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Preschool Circus Lesson Plan and Snack: Learn Patterning While Having Fun

written by: Elizabeth Wistrom • edited by: Jacqueline Chinappi • updated: 2/8/2012

Cooking with preschoolers is a great way to practice their PreK math skills! Incorporate this fun craft into a circus lesson, or use it as a stand-alone activity for some snack time fun!

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    Everyone loves the circus, and PreK students are no exception. Before beginning the lesson, be sure to gather all of your materials. The children in your care will have a hard time waiting!

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    • 1 Sugar cone for each student
    • White frosting
    • Trix cereal (enough for each student to have approximately 2 cups)
    • 1 Red raspberry for each student
    • 1 Plastic knife for each student
    • 1 Large paper plate for each student
    • Chart paper
    • Magic Marker
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    Prior Knowledge:

    Write the word "circus" at the top of your chart paper. Ask students to share what they know about circuses. List all of their responses.

    Spend the next few minutes of the circus lesson plans sharing some read-alouds. Here are several suggestions:

    • Circus by Lois Ehler
    • Miss Bindergarten Plans a Circus with Kindergarten by Joseph Slate
    • If I Ran the Circus by Dr. Seuss
    • Curious George Goes to the Circus by Margret Rey

    After the stories, ask students to add to the list detailing what they know about the circus. For meaningful connections, try to make certain that each child in the class has shared at least one thing they know about the circus.

    Specifically point out that we know circus clowns often wear colorful hats. This prior knowledge will be important when it comes time to make the clown hat snacks!

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    Teach Pattern Making:

    Explain to your students that colorful costumes - like the kind we see at the circus - often incorporate patterns in the form of colors or shapes that repeat themselves. Demonstrate patterning with the Trix cereal. A simple AB pattern is adequate for this age group, although you could certainly extend the circus lesson plans by demonstrating more complicated patterns (ABB, ABC, AABC, and so forth.)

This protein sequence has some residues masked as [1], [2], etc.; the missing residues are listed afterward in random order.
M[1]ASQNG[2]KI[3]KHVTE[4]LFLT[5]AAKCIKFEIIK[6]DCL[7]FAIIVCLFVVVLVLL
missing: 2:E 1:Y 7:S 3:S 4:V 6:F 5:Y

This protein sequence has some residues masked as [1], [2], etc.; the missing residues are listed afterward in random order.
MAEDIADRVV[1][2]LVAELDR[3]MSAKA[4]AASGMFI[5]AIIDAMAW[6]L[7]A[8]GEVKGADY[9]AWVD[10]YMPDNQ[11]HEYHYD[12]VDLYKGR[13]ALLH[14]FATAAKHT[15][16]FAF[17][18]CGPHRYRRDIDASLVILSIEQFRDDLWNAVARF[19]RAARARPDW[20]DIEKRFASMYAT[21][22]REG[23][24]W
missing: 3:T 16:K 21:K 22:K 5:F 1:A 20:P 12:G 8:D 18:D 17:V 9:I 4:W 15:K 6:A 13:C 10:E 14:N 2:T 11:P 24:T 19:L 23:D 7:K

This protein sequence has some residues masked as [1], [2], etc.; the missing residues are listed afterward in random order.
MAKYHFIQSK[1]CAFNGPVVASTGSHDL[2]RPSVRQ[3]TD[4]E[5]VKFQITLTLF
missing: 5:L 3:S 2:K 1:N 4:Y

After washing hands, give the students time to practice their own patterning skills with the Trix cereal by providing each student with 2 cups of cereal and a paper plate. The plate's edges will help keep the cereal from rolling around on your tables, or onto the floor!

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    Snack Time:

    Tell your students they will be using their superb pattern-making skills to create a snack for themselves! (Remember...hands have already been washed.) Here is the procedure for the snack making portion of the circus lesson plans:

    1. Give each student a sugar cone. Ask them to turn their cone upside down. Students should then place the round circle opening of the cone onto the paper plate. (This is a great time to review the names of shapes with your students! The opening is shaped like a circle, and the cone itself is shaped like a triangle.)
    2. Place a dollop of frosting on each plate, and provide each student with a plastic knife.
    3. Ask students to gently spread the white frosting over the cone - from top to bottom, so that the cone is covered completely.
    4. Next, ask students to use their Trix cereal to create a pattern along the bottom circle of the cone - where it rests on the plate.
    5. Now ask each student to choose 3 more pieces of cereal to use as decoration on the clown's hat. The pieces can be all the same, or be another pattern.
    6. Have the students place the 3 additional pieces of cereal on the front of the hat - running from the bottom up to the top.
    7. Give each student a raspberry, and instruct them to place it at the top point of the hat. If they insert the point into the crater of the berry, you do not run the risk of the berry simply rolling off.
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    Walk around the room during the activity to be certain students are creating their patterns correctly, and have the correct number of cereal pieces on the front of the hat. Reteach patterns or counting to individuals who are struggling, if necessary. To extend the lesson, ask your more capable students to identify the type of pattern they have created (AB, ABB, AAB, and so forth.)

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    What is the best part of these circus lesson plans? For preschool students, it will be when you tell them that it is time to eat their creations! Counting and making patterns has never been so much fun. It's great to spend the day "clowning" around.

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